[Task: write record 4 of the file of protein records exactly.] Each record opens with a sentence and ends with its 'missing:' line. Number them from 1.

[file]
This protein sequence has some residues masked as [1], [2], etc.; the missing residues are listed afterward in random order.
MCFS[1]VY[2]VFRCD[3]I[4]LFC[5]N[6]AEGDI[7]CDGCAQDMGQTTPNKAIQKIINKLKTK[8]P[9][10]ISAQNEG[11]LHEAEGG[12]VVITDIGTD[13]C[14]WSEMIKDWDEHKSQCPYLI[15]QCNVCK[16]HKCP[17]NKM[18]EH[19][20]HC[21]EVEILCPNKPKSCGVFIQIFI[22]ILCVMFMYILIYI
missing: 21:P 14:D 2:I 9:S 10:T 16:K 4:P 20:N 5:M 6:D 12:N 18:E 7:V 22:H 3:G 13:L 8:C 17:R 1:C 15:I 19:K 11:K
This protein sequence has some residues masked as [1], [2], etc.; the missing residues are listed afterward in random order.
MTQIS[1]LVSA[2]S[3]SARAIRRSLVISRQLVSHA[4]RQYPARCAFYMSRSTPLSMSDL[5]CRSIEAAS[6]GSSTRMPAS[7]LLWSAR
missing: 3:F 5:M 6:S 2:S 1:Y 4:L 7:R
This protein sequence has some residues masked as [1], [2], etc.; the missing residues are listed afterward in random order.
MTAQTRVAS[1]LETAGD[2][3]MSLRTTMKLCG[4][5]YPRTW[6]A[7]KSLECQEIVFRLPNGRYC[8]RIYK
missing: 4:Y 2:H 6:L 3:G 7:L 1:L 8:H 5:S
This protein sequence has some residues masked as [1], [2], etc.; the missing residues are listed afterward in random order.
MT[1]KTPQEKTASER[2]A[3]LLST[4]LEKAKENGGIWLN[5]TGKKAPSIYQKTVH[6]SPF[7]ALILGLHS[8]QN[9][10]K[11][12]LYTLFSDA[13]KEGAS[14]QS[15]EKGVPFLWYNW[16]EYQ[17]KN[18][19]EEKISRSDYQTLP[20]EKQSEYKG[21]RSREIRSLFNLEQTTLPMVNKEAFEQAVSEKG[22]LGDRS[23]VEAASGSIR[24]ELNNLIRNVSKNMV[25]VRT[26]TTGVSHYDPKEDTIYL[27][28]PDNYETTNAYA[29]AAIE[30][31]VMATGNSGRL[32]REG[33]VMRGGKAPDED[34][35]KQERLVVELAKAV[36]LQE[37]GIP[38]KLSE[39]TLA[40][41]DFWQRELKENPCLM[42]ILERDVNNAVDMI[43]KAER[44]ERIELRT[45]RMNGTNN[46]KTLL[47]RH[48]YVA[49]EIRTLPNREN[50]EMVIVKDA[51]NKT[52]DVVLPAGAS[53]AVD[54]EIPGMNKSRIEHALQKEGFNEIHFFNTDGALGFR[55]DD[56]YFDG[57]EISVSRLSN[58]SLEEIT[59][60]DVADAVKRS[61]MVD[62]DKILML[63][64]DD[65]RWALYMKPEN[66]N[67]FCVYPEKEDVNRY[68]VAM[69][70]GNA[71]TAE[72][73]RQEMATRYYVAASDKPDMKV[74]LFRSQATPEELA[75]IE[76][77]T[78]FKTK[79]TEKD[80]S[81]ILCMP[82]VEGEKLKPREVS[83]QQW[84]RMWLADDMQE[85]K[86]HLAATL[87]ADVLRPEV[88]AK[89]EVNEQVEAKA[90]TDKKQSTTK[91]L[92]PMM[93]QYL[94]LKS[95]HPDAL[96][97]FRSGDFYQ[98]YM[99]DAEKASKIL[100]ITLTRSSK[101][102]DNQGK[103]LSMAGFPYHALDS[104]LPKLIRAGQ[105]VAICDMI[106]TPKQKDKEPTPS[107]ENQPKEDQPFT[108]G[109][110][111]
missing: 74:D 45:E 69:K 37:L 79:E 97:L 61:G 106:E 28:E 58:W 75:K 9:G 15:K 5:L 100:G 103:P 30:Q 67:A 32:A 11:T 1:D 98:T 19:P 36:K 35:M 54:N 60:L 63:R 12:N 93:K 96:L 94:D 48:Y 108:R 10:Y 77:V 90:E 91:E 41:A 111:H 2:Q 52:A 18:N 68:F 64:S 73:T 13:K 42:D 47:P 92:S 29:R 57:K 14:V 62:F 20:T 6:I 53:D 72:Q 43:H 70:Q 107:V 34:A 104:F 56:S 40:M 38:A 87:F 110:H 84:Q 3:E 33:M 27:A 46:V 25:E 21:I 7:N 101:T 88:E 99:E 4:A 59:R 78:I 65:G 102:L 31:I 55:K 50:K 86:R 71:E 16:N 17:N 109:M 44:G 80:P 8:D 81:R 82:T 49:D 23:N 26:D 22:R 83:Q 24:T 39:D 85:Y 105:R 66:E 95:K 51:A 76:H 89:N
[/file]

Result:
This protein sequence has some residues masked as [1], [2], etc.; the missing residues are listed afterward in random order.
MT[1]KTPQEKTASER[2]A[3]LLST[4]LEKAKENGGIWLN[5]TGKKAPSIYQKTVH[6]SPF[7]ALILGLHS[8]QN[9][10]K[11][12]LYTLFSDA[13]KEGAS[14]QS[15]EKGVPFLWYNW[16]EYQ[17]KN[18][19]EEKISRSDYQTLP[20]EKQSEYKG[21]RSREIRSLFNLEQTTLPMVNKEAFEQAVSEKG[22]LGDRS[23]VEAASGSIR[24]ELNNLIRNVSKNMV[25]VRT[26]TTGVSHYDPKEDTIYL[27][28]PDNYETTNAYA[29]AAIE[30][31]VMATGNSGRL[32]REG[33]VMRGGKAPDED[34][35]KQERLVVELAKAV[36]LQE[37]GIP[38]KLSE[39]TLA[40][41]DFWQRELKENPCLM[42]ILERDVNNAVDMI[43]KAER[44]ERIELRT[45]RMNGTNN[46]KTLL[47]RH[48]YVA[49]EIRTLPNREN[50]EMVIVKDA[51]NKT[52]DVVLPAGAS[53]AVD[54]EIPGMNKSRIEHALQKEGFNEIHFFNTDGALGFR[55]DD[56]YFDG[57]EISVSRLSN[58]SLEEIT[59][60]DVADAVKRS[61]MVD[62]DKILML[63][64]DD[65]RWALYMKPEN[66]N[67]FCVYPEKEDVNRY[68]VAM[69][70]GNA[71]TAE[72][73]RQEMATRYYVAASDKPDMKV[74]LFRSQATPEELA[75]IE[76][77]T[78]FKTK[79]TEKD[80]S[81]ILCMP[82]VEGEKLKPREVS[83]QQW[84]RMWLADDMQE[85]K[86]HLAATL[87]ADVLRPEV[88]AK[89]EVNEQVEAKA[90]TDKKQSTTK[91]L[92]PMM[93]QYL[94]LKS[95]HPDAL[96][97]FRSGDFYQ[98]YM[99]DAEKASKIL[100]ITLTRSSK[101][102]DNQGK[103]LSMAGFPYHALDS[104]LPKLIRAGQ[105]VAICDMI[106]TPKQKDKEPTPS[107]ENQPKEDQPFT[108]G[109][110][111]
missing: 74:D 45:E 69:K 37:L 79:E 97:L 61:G 106:E 28:E 58:W 75:K 9:G 15:K 5:L 100:G 103:P 30:Q 67:A 32:A 11:T 1:D 98:T 19:P 36:K 35:M 54:N 60:L 63:R 12:N 93:K 96:L 94:D 48:Y 108:R 10:Y 77:V 90:E 91:E 41:A 111:H 2:Q 52:A 18:N 68:F 64:S 73:T 13:K 42:D 47:P 92:S 29:R 57:K 14:V 62:F 20:T 6:I 53:D 72:Q 43:H 70:Q 107:V 34:A 104:F 56:S 40:M 38:A 87:F 110:H 84:Q 3:E 33:M 27:A 46:V 25:E 21:I 7:N 101:T 88:E 99:E 4:A 59:R 78:I 65:G 102:L 31:I 55:K 50:K 86:R 71:E 16:N 17:N 109:M 44:G 80:P 8:D 81:R 82:T 49:D 23:N 26:D 22:R 83:Q 24:T 39:D 85:Y 105:R 66:E 95:K 51:A 76:H 89:N